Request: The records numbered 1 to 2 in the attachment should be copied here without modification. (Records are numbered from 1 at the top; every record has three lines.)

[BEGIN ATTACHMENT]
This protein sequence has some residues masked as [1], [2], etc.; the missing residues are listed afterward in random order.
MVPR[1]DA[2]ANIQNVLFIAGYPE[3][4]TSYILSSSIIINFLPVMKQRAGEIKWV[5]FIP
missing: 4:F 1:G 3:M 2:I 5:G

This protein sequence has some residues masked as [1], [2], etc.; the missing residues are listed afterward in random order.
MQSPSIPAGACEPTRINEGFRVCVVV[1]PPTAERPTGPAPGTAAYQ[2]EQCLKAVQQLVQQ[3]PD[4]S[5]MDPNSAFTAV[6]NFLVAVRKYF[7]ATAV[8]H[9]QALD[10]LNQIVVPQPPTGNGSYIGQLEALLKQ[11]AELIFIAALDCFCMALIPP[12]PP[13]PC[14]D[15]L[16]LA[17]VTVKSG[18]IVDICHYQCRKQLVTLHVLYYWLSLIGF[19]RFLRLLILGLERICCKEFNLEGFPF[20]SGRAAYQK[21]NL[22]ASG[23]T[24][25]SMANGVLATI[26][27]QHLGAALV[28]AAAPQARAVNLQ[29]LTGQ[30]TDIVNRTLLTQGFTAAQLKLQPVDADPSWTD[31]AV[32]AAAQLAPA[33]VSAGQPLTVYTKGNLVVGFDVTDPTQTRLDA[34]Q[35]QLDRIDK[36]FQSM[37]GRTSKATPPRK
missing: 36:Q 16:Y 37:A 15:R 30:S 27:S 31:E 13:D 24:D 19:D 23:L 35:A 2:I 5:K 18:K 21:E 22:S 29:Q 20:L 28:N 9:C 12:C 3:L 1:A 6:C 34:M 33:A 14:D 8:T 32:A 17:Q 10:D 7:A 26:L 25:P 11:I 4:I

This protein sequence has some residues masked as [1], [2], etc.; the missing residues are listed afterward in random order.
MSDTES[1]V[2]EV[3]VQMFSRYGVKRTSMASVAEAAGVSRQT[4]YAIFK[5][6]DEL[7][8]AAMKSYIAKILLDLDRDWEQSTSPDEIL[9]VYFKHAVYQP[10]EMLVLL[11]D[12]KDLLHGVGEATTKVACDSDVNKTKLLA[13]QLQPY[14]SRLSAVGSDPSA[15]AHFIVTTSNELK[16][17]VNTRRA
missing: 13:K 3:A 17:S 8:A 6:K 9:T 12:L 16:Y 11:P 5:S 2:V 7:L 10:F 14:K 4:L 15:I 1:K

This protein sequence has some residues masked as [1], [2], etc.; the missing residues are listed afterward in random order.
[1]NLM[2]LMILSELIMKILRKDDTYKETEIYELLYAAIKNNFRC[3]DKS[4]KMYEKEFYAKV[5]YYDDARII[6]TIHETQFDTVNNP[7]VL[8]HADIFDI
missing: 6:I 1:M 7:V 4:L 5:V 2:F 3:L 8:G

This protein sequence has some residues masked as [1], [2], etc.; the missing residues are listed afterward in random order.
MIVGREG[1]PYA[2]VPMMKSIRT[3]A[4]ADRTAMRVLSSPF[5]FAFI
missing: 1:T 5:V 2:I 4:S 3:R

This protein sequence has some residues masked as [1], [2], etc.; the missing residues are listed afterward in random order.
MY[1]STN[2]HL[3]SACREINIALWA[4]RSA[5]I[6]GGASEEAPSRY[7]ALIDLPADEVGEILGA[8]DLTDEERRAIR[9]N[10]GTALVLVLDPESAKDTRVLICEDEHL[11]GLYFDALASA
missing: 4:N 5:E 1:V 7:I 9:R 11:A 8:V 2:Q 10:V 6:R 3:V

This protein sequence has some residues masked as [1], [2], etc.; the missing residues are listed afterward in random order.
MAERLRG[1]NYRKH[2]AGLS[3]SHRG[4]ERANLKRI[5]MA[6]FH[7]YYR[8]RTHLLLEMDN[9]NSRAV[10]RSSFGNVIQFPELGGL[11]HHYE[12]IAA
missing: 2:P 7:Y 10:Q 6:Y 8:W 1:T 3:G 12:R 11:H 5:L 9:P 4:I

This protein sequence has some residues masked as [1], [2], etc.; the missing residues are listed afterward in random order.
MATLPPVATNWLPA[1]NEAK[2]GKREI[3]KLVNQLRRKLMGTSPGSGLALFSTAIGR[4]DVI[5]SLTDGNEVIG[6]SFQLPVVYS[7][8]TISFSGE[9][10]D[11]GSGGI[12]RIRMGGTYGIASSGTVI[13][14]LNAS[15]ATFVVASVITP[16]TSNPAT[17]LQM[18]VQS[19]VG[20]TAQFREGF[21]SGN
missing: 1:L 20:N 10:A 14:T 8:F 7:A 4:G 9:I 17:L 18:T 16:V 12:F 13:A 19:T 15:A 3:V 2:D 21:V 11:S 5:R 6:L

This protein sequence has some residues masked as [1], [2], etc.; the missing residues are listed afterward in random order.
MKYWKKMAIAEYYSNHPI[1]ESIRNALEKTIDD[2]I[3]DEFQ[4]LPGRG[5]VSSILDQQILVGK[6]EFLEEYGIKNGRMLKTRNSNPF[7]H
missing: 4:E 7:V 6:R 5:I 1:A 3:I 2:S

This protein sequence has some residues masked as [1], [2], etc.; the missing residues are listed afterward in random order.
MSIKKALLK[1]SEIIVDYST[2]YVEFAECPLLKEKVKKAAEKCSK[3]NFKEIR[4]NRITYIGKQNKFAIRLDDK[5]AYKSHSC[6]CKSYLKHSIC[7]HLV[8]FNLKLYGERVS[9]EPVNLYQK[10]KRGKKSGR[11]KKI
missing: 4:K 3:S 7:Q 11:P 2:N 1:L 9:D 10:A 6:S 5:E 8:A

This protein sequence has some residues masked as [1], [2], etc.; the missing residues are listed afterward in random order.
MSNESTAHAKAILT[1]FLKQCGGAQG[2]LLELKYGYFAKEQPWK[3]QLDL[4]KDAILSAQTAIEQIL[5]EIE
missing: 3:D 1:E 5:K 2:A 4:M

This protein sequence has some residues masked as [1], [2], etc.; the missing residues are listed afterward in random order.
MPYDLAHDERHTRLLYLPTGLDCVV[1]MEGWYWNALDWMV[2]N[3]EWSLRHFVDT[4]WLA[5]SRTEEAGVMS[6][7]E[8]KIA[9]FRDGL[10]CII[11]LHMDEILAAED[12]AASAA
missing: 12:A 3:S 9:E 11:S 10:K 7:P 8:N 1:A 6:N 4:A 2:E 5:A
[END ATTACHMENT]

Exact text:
This protein sequence has some residues masked as [1], [2], etc.; the missing residues are listed afterward in random order.
MVPR[1]DA[2]ANIQNVLFIAGYPE[3][4]TSYILSSSIIINFLPVMKQRAGEIKWV[5]FIP
missing: 4:F 1:G 3:M 2:I 5:G

This protein sequence has some residues masked as [1], [2], etc.; the missing residues are listed afterward in random order.
MQSPSIPAGACEPTRINEGFRVCVVV[1]PPTAERPTGPAPGTAAYQ[2]EQCLKAVQQLVQQ[3]PD[4]S[5]MDPNSAFTAV[6]NFLVAVRKYF[7]ATAV[8]H[9]QALD[10]LNQIVVPQPPTGNGSYIGQLEALLKQ[11]AELIFIAALDCFCMALIPP[12]PP[13]PC[14]D[15]L[16]LA[17]VTVKSG[18]IVDICHYQCRKQLVTLHVLYYWLSLIGF[19]RFLRLLILGLERICCKEFNLEGFPF[20]SGRAAYQK[21]NL[22]ASG[23]T[24][25]SMANGVLATI[26][27]QHLGAALV[28]AAAPQARAVNLQ[29]LTGQ[30]TDIVNRTLLTQGFTAAQLKLQPVDADPSWTD[31]AV[32]AAAQLAPA[33]VSAGQPLTVYTKGNLVVGFDVTDPTQTRLDA[34]Q[35]QLDRIDK[36]FQSM[37]GRTSKATPPRK
missing: 36:Q 16:Y 37:A 15:R 30:S 27:S 31:E 13:D 24:D 19:D 23:L 35:A 2:I 5:K 18:K 21:E 22:S 29:Q 20:L 28:N 9:C 12:C 3:L 1:A 6:C 34:M 33:A 14:D 8:T 32:A 17:Q 10:D 7:A 26:L 25:P 11:I 4:I